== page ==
A proposed model for OsWUS in till bud growth. Credit: IGDB
Cereal crops exhibit two distinct types of branching which are the important determinants of crop yield. Crops such as maize and sorghum produce only one culm to reduce competition among sinks and increase the productivity of the main culm, thus exhibiting enhanced apical dominance. Rice and wheat produce multiple tillers (a type of branch that is similar in shape and height to the main culm) and exhibit weakened apical dominance.
It has long been known that auxin is an important signal for apical dominance. Auxin synthesized in the shoot apex moves downward to inhibit bud outgrowths without entering into them. However, the genetic basis of weak apical dominance in rice remains largely unknown.
Recently, a research team led by Prof. Chen Fan from the Institute of Genetics and Developmental Biology of the Chinese Academy of Sciences has isolated and characterized a decreased culm number 1 (dc1) mutant in rice, which exhibits malformed spikelet, female sterile and extreme low-tillering.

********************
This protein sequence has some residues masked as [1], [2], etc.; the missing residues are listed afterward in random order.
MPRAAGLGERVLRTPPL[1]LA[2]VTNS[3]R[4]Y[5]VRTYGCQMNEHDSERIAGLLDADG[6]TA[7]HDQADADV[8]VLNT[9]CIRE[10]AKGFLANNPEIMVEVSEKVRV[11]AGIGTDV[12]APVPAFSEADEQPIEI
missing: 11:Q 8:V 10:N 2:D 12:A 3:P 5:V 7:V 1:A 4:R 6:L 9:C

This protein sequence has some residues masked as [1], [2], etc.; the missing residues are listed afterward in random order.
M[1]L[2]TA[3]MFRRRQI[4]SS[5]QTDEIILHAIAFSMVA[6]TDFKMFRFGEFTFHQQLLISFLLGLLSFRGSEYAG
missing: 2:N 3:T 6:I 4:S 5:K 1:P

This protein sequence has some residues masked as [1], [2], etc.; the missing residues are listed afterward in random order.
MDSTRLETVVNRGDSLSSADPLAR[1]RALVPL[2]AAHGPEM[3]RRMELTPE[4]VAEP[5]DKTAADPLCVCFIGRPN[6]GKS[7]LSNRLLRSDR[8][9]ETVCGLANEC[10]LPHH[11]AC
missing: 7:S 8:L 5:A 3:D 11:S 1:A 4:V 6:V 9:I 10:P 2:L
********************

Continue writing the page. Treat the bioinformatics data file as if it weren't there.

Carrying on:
The researchers conducted map-based cloning. The result showed that a 4-bp deletion ("GCGG") in the coding sequence of OsWUS was observed in the dc1 mutant, which resulted in a protein frame shift and a premature stop codon. OsWUS, ortholog of Arabidopsis WUSCHEL in rice, encodes a WUSCHEL-related homeobox transcription factor and plays a crucial role in rice tiller bud development.
Furthermore, they found that auxin response and apical dominance were enhanced in the dc1 mutant. Decapitation or disruption of the auxin-associated gene ASP1 partially de-repressed the growth of tiller buds in the dc1 mutant, indicating that OsWUS positively regulates the tiller bud growth via antagonizing the auxin action.
This study uncovers a novel mechanism of weak apical dominance in rice, as well as an important role of OsWUS in tiller bud growth. This study provides the basis for an improved understanding of tiller bud development in rice.
The paper entitled "OsWUS promotes tiller bud growth by establishing weak apical dominance in rice" has been published online in The Plant Journal on October 16, 2020.